Neighborhood Credit Union

Protecting Your Information

We live in a technology-driven society where people are constantly on their smartphones checking emails, browsing the Internet, making phone calls, sending text messages, and, yes, even checking up on their finances. While being able to access our information on the go is convenient, it also makes us vulnerable to cyberattacks that can steal our personal and financial information.

According to an article done by the Wall Street Journal, 53 percent of smartphone owners have used some kind of banking app in the past 12 months making them prime targets. What hackers will do is create malicious software that can be embedded in SMS messages or tapping ads and will lay dormant until the person opens a banking app.

We wanted to pass along some helpful tips on how you can keep your smartphone secure and have peace of mind when accessing your accounts online.

Use authentication features

If you have to unlock your phone by putting in some kind of passcode then you’ve taken the first step to keeping your information secure if someone were to physically take your phone from you. However, this is only one barrier for hackers to get through. You need to have some kind of extra security other than a password.

With mobile bank accounts, authentication has gone beyond security questions. The use of biometrics to keep online accounts secure is on the rise. For Neighborhood CU mobile accounts, we have options like Touch ID where you can sign in by scanning your fingerprint. Or we have Eyeprint ID, particularly useful for Android phones, where you can log in by scanning your eyes. Taking advantage of authentication features can help keep your private information just that: private.

Never share credentials

It is never a good idea to share your online username and password with anyone, including tax payers, financial advisors, pay day lenders, etc. Yes, we know many budgeting and third party apps request you automatically share your login information. But know that when and if you share, you are assuming the risk and responsibility for any money you could lose as a result. There are ways to work with other financial parties to securely share the information they need without exposing unnecessary information.

Know what you download

This can be boiled down to basic common sense. If you don’t know the source you’re downloading from, it’s probably not a good idea to be downloading that app, especially when it comes to financial apps. Only download from the official source whether it be from the app store or website.

For example, you can safely download the MyNCU Mobile App on the App Store, Google Play, and the Amazon App Store. We even have our website linked to take you directly to the app so you know it’s secure. It’s all about downloading smart!

Be aware of public Wi-Fi

We’re all guilty of this one. Being able to use Wi-Fi at Starbucks, cafes, and bookstores are extremely convenient if you need to hop on the Internet real quick. But (you saw this coming) you need to be cautious about what you do while using unsecure networks because your information can become exposed to hackers.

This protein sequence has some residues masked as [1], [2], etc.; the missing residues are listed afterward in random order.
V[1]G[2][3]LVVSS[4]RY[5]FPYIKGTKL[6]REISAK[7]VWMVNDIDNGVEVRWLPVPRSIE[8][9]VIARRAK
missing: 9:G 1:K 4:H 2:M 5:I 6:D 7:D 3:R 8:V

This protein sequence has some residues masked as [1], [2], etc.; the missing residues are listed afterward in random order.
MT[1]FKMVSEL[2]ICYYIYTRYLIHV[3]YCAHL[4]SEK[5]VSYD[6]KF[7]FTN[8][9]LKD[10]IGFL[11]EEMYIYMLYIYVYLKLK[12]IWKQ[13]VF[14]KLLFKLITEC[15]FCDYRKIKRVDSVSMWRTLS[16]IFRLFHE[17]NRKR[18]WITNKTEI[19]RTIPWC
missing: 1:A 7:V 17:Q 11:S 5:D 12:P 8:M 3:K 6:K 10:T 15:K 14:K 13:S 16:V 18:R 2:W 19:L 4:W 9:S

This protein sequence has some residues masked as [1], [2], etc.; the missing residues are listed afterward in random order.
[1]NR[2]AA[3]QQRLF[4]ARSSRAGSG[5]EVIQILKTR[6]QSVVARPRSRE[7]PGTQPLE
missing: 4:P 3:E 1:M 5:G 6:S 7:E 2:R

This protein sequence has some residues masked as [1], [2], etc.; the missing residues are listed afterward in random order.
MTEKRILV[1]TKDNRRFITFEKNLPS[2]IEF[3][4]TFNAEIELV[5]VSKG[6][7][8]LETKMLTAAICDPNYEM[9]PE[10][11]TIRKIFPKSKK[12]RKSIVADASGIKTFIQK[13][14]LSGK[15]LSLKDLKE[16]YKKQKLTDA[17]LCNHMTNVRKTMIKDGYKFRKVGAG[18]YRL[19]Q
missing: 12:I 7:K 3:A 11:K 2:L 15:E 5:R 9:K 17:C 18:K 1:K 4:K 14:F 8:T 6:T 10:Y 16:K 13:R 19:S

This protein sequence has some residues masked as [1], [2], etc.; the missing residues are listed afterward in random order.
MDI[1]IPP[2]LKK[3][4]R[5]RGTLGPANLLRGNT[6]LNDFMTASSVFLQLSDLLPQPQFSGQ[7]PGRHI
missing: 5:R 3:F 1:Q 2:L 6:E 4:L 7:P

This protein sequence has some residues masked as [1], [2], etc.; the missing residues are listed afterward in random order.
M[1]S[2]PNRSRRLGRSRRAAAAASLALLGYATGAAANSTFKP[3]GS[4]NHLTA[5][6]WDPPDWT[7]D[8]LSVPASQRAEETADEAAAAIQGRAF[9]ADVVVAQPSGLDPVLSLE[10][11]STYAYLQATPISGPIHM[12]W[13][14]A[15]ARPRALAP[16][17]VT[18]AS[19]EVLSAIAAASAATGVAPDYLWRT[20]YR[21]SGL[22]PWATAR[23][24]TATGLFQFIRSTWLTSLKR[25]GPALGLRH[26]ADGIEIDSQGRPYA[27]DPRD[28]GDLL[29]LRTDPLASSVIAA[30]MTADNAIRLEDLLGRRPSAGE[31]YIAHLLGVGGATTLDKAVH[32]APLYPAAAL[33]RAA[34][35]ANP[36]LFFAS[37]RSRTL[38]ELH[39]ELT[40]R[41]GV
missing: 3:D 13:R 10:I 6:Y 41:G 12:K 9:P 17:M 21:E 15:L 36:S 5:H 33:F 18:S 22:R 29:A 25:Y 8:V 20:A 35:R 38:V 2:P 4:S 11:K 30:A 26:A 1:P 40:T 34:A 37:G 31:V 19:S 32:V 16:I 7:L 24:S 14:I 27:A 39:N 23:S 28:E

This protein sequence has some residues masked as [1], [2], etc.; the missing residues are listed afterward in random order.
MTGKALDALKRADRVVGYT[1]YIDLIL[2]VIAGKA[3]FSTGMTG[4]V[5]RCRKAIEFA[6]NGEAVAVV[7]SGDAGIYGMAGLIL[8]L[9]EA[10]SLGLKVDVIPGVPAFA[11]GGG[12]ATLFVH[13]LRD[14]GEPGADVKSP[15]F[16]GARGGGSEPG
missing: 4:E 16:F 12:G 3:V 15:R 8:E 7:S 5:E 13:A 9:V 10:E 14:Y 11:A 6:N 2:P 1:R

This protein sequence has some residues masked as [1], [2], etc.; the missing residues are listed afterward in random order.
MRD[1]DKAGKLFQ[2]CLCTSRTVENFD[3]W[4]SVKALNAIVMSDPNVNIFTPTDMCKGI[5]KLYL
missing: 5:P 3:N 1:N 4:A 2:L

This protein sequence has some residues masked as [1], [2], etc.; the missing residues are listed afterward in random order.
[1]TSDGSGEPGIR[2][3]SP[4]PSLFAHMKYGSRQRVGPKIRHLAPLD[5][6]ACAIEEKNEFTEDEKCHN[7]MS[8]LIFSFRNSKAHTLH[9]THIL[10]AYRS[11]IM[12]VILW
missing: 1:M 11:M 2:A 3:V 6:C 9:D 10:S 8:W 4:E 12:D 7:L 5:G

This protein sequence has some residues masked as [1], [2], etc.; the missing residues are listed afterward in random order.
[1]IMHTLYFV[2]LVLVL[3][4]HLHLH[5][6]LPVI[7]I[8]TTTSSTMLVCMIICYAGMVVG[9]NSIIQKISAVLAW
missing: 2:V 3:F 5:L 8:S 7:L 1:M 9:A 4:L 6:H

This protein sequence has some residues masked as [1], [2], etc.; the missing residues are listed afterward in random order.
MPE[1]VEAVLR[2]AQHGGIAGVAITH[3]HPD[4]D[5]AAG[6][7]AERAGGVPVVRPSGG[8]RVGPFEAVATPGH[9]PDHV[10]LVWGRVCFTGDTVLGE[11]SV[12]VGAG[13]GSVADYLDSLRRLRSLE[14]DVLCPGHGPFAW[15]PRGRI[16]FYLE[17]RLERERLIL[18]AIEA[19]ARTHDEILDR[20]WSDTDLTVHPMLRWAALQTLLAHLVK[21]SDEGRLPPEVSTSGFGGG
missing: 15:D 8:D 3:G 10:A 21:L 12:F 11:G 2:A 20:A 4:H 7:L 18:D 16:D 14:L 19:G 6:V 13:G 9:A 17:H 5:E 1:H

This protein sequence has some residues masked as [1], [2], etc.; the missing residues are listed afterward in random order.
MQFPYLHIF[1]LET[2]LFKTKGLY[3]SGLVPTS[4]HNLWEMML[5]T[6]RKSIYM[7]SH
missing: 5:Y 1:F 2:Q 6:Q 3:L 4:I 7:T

Your MyNCU app is secure, waiting to do banking business on a secured network is always ideal. It’s the best way to keep your information out of the wrong hands.

Change your password periodically

If you have a Yahoo account and haven’t changed your password, do it now! But this applies to any account you think might be compromised. Keeping your password safe and changing it periodically will decrease your chance of being hacked.

Now we all do this, but it’s not secure to use the same password for multiple platforms. This is called “credential stuffing.” According to USA Today, 50 percent of people use the same password on different platforms. So when hackers have the email they can try the password to see if it works on any other site.

Once hackers gain access to other accounts, they are able to assemble “profiles” including as much information as the hacking group has about a person, assembled from multiple sources over time.

Always update your OS

Taking care of your phone’s operating system can help you keep your phone and your information secure. That includes keeping your software up to date because the new version could have specs that make it more secure than the previous version. For extra security, having antivirus software on your phone for some more protection is never a bad idea. According to a recent study by SAS and Javelin Strategy and Research, less than one-third of smartphone owners use mobile antivirus or anti-malware software on their phones.

But sometimes updating your operating system isn’t enough. Tampering, or “jail-breaking,” your OS to run unauthorized apps can make your device more vulnerable to attacks. When you do this to your phone, it removes the security restrictions set by the manufacturer and gives apps more access to the core functions of the phone.

If you ask us, those extra apps aren’t worth risking your personal and financial information.

Keep an eye on us

Yes, you read that right. If you receive something from Neighborhood CU that doesn’t seem right, reach out and let us know. We can confirm whether we did send that email or text message so you don’t become a cyberattack victim.

Happy browsing!

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